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Conservation of Energy of blocks and rope

  1. Jul 14, 2013 #1
    Two blocks with different mass are attached to either end of a light rope that passes over a light, frictionless pulley that is suspended from the ceiling. The masses are released from rest, and the more massive one starts to descend. After this block has descended 1.24 m, its speed is 3.27 m/s. If the total mass of the two blocks is 16.3 kg, what is the mass of each block? (Enter your answers from smallest to largest.)

    Oh and I don't think Ei=Ef will work here as if you do that then mgh+1/2MVi^2=1/2MV^2. Where 1/2MVi^2 =0 then you have mgh=1/2MV^2 and the m's cancel out. So that equation will not work!!
     
  2. jcsd
  3. Jul 14, 2013 #2

    BruceW

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    what is m and what is M ? And think about the direction of movement of the blocks. Will they both lose PE?
     
  4. Jul 14, 2013 #3
    m and M are both mass one will lose potential energy the other will gain, but that really doesn't help me. As I can't visualize that, maybe if you helped me by putting in an equation or formula I would understand. As simply writing a one sentence response does not seem to work and is quite honestly not that helpful.
     
  5. Jul 14, 2013 #4

    HallsofIvy

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    What will work is the fact that if a mass, m, has force f applied to it, it will move, starting with 0 speed, a distance [itex](1/2)(f/m)t^2[/itex] and have speed [itex](f/m)t[/itex]. Since we are told that . After this block has descended 1.24 m, its speed is 3.27 m/s, we have [itex](1/2)(f/m)t^2= 1.24[/itex] and [itex](f/m)t= 3.27[/itex]. From the second equation, [itex]t= 3.27(m/f)[itex] and, putting that into the first, [itex](1/2)(f/m)(3.27)^2(m^2/f^2)= 5.34645(m/f)= 1.24 so m/f= 1.24/5.34645= 0.2319....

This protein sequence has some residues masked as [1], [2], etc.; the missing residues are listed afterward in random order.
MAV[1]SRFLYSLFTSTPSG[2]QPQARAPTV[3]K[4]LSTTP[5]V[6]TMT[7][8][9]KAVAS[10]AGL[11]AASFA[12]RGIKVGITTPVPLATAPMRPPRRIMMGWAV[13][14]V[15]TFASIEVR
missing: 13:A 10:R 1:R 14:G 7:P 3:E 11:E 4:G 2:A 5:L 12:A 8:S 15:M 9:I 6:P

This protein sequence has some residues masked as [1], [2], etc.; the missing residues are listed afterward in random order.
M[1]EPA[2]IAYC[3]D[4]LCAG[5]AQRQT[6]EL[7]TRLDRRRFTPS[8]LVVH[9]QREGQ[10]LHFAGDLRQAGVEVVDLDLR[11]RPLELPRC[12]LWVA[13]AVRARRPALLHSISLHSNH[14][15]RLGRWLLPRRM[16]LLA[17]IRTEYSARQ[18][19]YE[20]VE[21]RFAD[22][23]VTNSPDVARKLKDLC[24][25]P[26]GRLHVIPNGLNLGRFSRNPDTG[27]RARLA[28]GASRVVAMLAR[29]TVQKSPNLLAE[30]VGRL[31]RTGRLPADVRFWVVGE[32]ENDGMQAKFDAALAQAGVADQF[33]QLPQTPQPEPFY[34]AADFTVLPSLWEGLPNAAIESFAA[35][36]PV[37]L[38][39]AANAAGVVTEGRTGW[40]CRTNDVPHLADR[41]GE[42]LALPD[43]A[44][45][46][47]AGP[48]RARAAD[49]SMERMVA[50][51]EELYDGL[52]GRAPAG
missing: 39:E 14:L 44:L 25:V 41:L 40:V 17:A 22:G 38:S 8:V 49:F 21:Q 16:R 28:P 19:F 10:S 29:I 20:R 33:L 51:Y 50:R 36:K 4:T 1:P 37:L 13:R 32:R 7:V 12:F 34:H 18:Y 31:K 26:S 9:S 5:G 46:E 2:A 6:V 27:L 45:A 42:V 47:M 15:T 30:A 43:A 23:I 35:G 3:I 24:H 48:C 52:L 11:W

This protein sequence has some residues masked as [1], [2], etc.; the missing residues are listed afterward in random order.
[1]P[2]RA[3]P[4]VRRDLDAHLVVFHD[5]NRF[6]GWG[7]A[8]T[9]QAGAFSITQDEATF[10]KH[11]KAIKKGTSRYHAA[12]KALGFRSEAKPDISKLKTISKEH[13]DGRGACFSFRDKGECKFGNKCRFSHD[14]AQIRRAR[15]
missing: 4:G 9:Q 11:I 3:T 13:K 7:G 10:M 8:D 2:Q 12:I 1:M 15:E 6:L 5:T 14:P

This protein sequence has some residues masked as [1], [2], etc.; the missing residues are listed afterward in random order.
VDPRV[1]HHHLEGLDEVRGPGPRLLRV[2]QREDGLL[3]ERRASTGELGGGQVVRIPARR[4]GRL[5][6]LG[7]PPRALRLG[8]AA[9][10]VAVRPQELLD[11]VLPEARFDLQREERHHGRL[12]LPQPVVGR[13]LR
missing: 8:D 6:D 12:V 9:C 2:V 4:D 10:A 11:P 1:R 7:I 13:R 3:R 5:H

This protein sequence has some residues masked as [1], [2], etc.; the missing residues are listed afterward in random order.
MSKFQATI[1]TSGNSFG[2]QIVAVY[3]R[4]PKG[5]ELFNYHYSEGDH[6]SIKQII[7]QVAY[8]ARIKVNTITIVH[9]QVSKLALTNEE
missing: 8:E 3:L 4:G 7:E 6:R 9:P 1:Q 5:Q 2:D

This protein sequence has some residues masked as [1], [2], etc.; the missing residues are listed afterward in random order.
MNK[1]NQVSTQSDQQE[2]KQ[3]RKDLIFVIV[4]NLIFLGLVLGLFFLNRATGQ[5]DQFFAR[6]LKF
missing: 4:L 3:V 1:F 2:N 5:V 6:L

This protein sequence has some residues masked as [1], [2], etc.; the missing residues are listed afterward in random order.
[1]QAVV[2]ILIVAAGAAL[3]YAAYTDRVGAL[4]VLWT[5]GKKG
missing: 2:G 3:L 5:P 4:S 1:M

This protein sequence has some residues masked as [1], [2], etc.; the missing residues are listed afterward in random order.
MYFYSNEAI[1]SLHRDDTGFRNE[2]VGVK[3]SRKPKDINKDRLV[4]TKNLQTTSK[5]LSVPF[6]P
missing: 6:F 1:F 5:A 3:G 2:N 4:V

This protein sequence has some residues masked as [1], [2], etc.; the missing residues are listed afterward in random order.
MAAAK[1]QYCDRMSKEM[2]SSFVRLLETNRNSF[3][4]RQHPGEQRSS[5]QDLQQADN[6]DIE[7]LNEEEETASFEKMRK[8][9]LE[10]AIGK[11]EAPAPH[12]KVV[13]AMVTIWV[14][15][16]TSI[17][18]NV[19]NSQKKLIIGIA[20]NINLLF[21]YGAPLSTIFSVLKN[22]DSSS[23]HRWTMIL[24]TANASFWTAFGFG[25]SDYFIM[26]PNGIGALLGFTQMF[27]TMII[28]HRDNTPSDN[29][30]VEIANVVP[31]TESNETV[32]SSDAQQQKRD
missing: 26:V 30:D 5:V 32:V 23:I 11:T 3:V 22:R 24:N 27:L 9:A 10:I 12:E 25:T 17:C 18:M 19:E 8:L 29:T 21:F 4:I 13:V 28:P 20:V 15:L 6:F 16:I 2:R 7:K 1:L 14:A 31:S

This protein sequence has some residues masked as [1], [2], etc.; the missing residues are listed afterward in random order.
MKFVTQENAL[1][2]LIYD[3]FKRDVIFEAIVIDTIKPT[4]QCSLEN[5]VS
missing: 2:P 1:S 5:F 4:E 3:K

Of course, there is a force mg on the heavier mass and a force of Mg on the smaller mass which, through the pully becomes an upward force on the heavier mass. That is, the total force on the heavier mass is f= mg- Mg= (m- M)g. So the previous equation becomes m/((m-M)g)= 0.2319. g= 9.81, approximately, so m/(m- M)= g(.2319)= 2.725.... That is equivalent to m= (m- M)(2.725)= 2.725m- 2.725M or 2.725M= 2.725m- m= 1.725M. That, together with m+ M= 16.3, gives two equations to solve for m and M.
     
  6. Jul 14, 2013 #5

    BruceW

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    I can't really write out the equation without just doing the problem. This forum is definitely not for giving direct solutions to problems, it is more for helping/advice. Right, so starting with your equation: mgh+1/2MVi^2=1/2MV^2 You have only included KE due to one of the masses. what about the other one? and you have only included the change in potential energy of one of the masses. but both masses have a change in potential energy. try writing out the equation. you also know that m + M = Mtotal so it is essentially a simultaneous equation problem.

    edit: p.s. it is possible to get the answer using just conservation of energy and the m + M = Mtotal equation. Don't give up too early on it.

    edit again: ah wait, you were using m and M to both mean the total mass? well first, try using m1 and m2 (for the masses of the individual blocks) and use them in the energy equation. and think about the direction of movement of the two blocks. Do they both lose PE ?
     
    Last edited: Jul 14, 2013
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